DDoS attacks attempts to make online services unavailable by overwhelming them with traffic. The most common targets for DDoS attacks are large companies, like banks and media outlets. However, it has become more common over the past few years for smaller businesses to find themselves asking how to stop a DDoS attack.
DDoS attacks are becoming increasingly commonplace. One reason for their increased prevalence is the increasing number of insecure Internet of Things (IoT) devices. Such devices can easily be infected by botnets.
Stopping a DDoS attack when malicious actors can launch over 1 Tbps at your servers is almost impossible. That means that it is more than important than ever to understand how to stop a DDoS attack after it has started to affect your operations.
So, here in this article we’ll cover the easiest and fastest ways to both prevent and stop a DDoS attacks. And also, we will help you to stop a DDoS attack which is already in progress against your website. Let’s get started.
Learn how to stop a DDoS attack
Are you currently experiencing a DDoS attack? Or you believe your web property is going to be targeted? So, take the following steps immediately for maximum protection:
1. Recognition of the DDoS attack
You should be able to identify when you are under attack, If you run your own servers. Because when you identify the problems with your website are due to a DDOS attack, you can stop the DDOS attack sooner.
To be in a position to do this, it’s a good idea to familiarize yourself with your typical inbound traffic profile; the more you know about what your normal traffic looks like, the easier it is to find out when its profile changes. Most DDoS attacks start as spikes in traffic. It is helpful to be able to tell the difference between a sudden surge of legitimate visitors and the start of a DDoS attack.
2. Overprovision bandwidth
Actually it means that you need to have more bandwidth to your Web server than you ever think you are likely to need. In this way, you can accommodate sudden and unexpected surges in traffic that could be a result of an advertising campaign, a special offer or even a mention of your company in the media.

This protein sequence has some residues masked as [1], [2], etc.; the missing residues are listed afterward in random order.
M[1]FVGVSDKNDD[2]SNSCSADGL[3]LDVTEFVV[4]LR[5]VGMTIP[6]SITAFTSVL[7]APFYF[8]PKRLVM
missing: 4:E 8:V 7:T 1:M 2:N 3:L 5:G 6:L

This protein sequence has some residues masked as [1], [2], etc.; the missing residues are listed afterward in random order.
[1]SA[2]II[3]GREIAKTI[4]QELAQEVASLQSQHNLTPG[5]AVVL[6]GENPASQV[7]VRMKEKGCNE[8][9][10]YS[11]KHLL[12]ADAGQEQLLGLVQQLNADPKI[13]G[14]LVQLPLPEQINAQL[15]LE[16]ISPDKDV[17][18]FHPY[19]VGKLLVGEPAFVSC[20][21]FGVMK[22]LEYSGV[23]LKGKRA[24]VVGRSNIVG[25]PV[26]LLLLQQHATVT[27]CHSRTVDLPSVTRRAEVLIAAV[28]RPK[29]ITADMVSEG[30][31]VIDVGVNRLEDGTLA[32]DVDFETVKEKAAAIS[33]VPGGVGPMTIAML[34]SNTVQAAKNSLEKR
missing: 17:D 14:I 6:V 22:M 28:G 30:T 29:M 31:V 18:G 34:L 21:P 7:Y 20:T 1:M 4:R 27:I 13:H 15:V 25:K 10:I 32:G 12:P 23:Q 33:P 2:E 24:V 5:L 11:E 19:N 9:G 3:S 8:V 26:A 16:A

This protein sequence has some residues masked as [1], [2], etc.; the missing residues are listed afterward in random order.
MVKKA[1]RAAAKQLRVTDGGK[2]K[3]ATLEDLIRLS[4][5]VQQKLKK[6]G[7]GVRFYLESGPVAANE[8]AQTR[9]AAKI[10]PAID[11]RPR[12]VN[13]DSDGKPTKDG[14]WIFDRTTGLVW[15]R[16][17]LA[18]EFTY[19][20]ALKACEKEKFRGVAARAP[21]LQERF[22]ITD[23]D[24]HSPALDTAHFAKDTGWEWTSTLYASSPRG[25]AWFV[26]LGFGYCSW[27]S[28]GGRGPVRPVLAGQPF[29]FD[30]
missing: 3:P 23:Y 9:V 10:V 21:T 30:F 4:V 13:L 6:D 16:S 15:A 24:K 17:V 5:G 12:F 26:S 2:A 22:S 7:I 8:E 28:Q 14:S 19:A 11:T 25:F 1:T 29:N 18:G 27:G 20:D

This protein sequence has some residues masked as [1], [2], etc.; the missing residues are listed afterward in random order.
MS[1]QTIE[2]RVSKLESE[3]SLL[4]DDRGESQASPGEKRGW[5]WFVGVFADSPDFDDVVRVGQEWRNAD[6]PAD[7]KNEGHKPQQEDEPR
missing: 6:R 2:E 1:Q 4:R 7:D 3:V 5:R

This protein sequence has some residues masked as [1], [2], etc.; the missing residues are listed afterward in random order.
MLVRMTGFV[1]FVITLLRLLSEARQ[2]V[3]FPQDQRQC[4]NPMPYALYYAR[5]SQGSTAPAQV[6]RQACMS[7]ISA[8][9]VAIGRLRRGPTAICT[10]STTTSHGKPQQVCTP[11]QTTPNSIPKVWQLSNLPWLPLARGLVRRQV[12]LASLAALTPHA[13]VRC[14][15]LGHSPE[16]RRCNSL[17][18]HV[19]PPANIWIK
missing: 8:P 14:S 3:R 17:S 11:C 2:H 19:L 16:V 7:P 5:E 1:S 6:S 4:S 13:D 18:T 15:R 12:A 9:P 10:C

Even if you overprovision by 100 percent or 500 percent, that won’t stop a DDoS attack. But it may give you a few extra minutes to act before your resources are overwhelmed completely.
3. Defense at the network periphery
If you run your own web server, you can defend at the network periphery. There are a few technical measures that can be taken to partially reduce the effect of an attack, especially in the first minutes. Some of these are quite simple. For example, you can:
- limit your router to prevent your Web server from being overwhelmed
- add filters to tell your router to drop packets from obvious sources of attack
- timeout half-open connections more aggressively
- leave spoofed or malformed packages
- set lower SYN, ICMP, and UDP flood drop thresholds
Actually we can say that although such steps have been effective in the past, DDoS attacks are now usually too large for such measures to be able to stop a DDoS attack completely. But the only thing which is true, is that you can hope such measures can buy a little time for you before a DDoS attack increases.
4. Call your ISP or hosting provider
In this step you should call your ISP or hosting provider if you do not host your own Web server. So, tell them you are under attack, and ask for help. For doing this more quickly, you can keep emergency contacts for your ISP or hosting provider readily available. Depending on the strength of the attack, the ISP or hoster may already have discovered it or they may themselves start to be overwhelmed by the attack.